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Bioregion Discipline

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Investigating Local Food: Meet Your Washington Farmers
June Johnson Bube, Seattle University
This assignment sequence seeks to stimulate students' thinking and writing about food production in the western Washington bioregion through a series of activities combining readings, class discussion, fieldwork, and writing assignments. Collaborative work in and outside of class culminates in students' interviewing local farmers and vendors at farmers markets and writing a surprising informative essay.

Bioregion Discipline: English
Bioregion Scale: Campus, Local Community/Watershed
Bioregion Topical Vocabulary: Sustainability Concepts & Practices, Social & Environmental Justice, Promising Pedagogies:Reflective & Contemplative Practice, Food Systems & Agriculture, Ecosystem Health, Human Heath & Wellbeing

Building a Public Knowledge Base: The Wikicadia Node Assignment
Todd Lundberg, Cascadia Community College
The center of this sequence of assignments is a collaborative, "New Media" writing project that involves publishing to a wiki a synthesis of knowledge about how humans inhabit places. Writers work in groups with others interested in a common sub-topic and develop information related to local places that local audiences who are invited to join the wiki may use.

Bioregion Discipline: English
Bioregion Scale: Local Community/Watershed, Regional
Bioregion Topical Vocabulary: Sense of Place, Cultures & Religions, Promising Pedagogies:Reflective & Contemplative Practice, Human Impact & Footprint, Lifestyles & Consumption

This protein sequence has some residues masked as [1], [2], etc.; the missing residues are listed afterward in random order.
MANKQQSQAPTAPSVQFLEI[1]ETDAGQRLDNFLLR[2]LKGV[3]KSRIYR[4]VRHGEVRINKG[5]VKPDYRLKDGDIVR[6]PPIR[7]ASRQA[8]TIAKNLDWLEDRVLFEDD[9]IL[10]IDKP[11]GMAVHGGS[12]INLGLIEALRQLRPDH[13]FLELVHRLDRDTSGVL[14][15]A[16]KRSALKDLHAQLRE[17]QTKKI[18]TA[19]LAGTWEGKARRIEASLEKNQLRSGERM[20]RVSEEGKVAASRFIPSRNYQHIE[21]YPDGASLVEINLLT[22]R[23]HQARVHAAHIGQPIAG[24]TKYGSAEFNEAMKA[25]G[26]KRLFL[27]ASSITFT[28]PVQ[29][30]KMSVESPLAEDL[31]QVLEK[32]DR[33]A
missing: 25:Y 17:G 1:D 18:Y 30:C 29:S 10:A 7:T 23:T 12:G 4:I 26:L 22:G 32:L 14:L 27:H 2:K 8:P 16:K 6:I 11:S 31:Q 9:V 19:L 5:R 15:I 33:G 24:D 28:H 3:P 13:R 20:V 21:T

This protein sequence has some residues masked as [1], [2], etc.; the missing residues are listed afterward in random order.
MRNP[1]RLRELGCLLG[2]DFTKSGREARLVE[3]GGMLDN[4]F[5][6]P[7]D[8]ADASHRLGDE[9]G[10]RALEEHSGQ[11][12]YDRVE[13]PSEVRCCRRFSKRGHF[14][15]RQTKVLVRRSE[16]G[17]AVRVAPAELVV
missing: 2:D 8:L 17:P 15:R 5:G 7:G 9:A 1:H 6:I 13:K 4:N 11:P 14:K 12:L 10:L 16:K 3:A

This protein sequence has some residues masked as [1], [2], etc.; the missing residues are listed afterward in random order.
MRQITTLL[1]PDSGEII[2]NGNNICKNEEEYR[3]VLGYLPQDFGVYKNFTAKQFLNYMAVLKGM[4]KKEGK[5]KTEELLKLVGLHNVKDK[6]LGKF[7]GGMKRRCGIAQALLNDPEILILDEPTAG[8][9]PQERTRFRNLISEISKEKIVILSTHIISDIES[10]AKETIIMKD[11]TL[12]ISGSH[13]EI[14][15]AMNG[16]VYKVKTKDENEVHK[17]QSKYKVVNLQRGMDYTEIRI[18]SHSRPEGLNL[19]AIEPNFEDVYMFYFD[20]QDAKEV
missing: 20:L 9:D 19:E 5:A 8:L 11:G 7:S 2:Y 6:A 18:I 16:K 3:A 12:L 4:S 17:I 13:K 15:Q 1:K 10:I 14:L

Twenty Miles from Tomorrow: Examining the Past, Present and Future of the Lower Kuskokwim River Delta
Lauren McClanahan, Western Washington University
This project involves pairing pre-service teachers with students in the rural Alaskan village of Eek in Southwestern, Alaska. By creating effective writing prompts, the pre-service teachers hope to better understand how climate change is affecting the people of this region.

Bioregion Discipline: English
Bioregion Scale: Regional
Bioregion Topical Vocabulary: Cultures & Religions, Climate Change, Sustainability Concepts & Practices, Ecosystem Health

Mapping Place, Writing Home: Using Interactive Compositions On and Off the Trail
Kate Reavey, Peninsula College
Students will choose a physical place to study, a site that is close enough to visit at least four times during the quarter/semester. Using writing prompts, text-based research, and close observations in the "field" (the chosen place), students will create a "mashup" of spatially referenced pop-up balloons. These will include researched and narrative prose, citations and links, and some visual images, embedded into a map via Google Earth technology. Through this unique presentation, the research and writing can encourage viewers to better understand the place they have chosen to study.

Bioregion Discipline: English
Bioregion Scale: Campus
Bioregion Topical Vocabulary: Food Systems & Agriculture, Ecosystem Health, Social & Environmental Justice, Pollution & Waste, Lifestyles & Consumption, Promising Pedagogies:Reflective & Contemplative Practice, Cultures & Religions, Sustainability Concepts & Practices, Sense of Place, Human Impact & Footprint

Maps and Legends: (Re)placing Composition
Jared Leising, Cascadia Community College